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Did you know? Diabetes and gum health influence each other. In fact, proper hygiene generally prevents dental and gum problems, but it also contributes to better blood sugar control and the prevention of various complications. Needless to say, good dental health habits become even more important for a person with diabetes.


Diabetes Worsens Gum Infections

High blood sugar can significantly worsen the gum health of someone with diabetes. Even minor gingivitis or inflammation can become problematic. Diabetes exacerbates this poor gum condition, often leading to periodontitis and even tooth loss.

Periodontitis, commonly known as periodontal disease, is characterized by the deterioration of the tissues surrounding the tooth. Bacterial or parasitic infections are usually the source of this advanced stage gum inflammation. Poorly controlled diabetes can triple the destructive effect of periodontitis.


How Can This Phenomenon Be Explained?

Certain diabetes-related symptoms have harmful consequences on dental health. For example, reduced saliva production hinders the mouth’s self-cleaning process, promoting plaque buildup. Increased glucose in saliva caused by poorly controlled diabetes allows bacteria to grow more easily. The loss of collagen in tissues also damages the periodontium (the tissues surrounding the tooth). Finally, poor blood circulation in the gums can impede healing.



Early detection of gum inflammation is highly beneficial for a person with diabetes, as it allows for immediate action on the cause of the problem before the situation deteriorates.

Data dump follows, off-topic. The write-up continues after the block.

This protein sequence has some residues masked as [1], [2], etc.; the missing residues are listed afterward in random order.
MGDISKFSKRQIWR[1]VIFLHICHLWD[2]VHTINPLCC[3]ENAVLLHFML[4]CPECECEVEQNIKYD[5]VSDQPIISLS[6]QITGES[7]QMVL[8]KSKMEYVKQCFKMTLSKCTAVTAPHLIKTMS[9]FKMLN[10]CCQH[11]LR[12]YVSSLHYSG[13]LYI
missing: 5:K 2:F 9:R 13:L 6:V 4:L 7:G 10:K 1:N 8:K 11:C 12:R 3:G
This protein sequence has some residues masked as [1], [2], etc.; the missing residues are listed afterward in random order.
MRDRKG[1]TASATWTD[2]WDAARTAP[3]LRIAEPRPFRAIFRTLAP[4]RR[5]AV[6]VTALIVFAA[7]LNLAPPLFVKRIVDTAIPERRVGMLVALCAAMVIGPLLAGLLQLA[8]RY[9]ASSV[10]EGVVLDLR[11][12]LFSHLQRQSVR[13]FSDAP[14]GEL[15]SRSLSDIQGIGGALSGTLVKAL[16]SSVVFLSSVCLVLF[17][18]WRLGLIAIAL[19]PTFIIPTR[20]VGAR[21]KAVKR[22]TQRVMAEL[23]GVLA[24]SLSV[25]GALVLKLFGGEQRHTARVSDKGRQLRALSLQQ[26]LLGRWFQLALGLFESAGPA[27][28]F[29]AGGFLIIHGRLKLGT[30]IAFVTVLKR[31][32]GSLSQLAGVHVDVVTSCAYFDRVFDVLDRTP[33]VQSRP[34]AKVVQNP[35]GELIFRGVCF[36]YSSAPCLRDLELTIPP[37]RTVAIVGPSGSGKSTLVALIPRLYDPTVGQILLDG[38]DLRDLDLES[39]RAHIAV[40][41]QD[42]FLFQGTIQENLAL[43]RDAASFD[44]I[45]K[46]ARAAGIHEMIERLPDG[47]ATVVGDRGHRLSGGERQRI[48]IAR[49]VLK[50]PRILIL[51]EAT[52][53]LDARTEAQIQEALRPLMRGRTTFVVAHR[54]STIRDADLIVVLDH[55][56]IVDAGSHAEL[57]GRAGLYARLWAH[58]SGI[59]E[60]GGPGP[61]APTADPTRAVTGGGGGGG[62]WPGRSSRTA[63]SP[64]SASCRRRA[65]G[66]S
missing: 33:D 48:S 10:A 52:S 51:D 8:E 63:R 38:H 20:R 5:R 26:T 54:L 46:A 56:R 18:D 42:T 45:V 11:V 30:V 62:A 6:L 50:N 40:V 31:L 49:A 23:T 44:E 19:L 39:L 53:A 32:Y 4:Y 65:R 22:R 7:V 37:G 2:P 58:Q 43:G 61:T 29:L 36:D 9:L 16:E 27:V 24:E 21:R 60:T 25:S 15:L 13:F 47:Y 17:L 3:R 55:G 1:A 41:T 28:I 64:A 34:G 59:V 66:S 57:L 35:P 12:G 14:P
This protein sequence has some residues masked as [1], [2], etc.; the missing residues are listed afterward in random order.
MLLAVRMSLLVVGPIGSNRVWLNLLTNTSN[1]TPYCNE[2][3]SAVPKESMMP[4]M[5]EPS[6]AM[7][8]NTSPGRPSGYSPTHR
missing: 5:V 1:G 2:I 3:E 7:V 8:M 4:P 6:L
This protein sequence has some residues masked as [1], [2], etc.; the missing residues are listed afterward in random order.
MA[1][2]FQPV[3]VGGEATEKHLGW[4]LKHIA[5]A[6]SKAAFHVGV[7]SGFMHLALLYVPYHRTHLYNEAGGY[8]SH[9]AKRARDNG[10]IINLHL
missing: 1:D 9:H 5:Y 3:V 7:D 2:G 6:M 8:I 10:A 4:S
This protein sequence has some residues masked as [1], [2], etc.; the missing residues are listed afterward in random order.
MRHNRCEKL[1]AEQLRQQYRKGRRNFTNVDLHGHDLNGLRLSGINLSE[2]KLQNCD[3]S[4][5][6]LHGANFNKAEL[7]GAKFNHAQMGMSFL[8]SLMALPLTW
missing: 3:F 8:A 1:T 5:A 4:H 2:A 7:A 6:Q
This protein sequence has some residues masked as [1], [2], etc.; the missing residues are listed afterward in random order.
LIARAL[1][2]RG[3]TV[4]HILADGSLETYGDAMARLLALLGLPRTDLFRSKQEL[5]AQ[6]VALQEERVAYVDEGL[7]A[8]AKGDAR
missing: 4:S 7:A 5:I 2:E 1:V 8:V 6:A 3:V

Obviously, good daily oral hygiene is clearly the best prevention for everyone. Periodic dental check-ups may need to be more frequent depending on the overall condition of your mouth. For people with high blood sugar, special attention (exams every four to six months) is recommended, especially for those who have difficulty controlling their diabetes or who neglect their daily oral hygiene.

Brushing after every meal and using a functional toothbrush with bristles that are not frayed and less than three months old should be part of your daily routine. Using dental floss is crucial in preventing periodontal disease as it reaches areas that are otherwise difficult to access and helps eliminate bacteria and plaque.

If you have trouble reaching certain areas between your teeth or using dental floss, talk to your dentist or dental hygienist without delay. There are tools available to facilitate various oral hygiene tasks. Don’t hesitate to ask about them, and most importantly, don’t forget your periodic exam!



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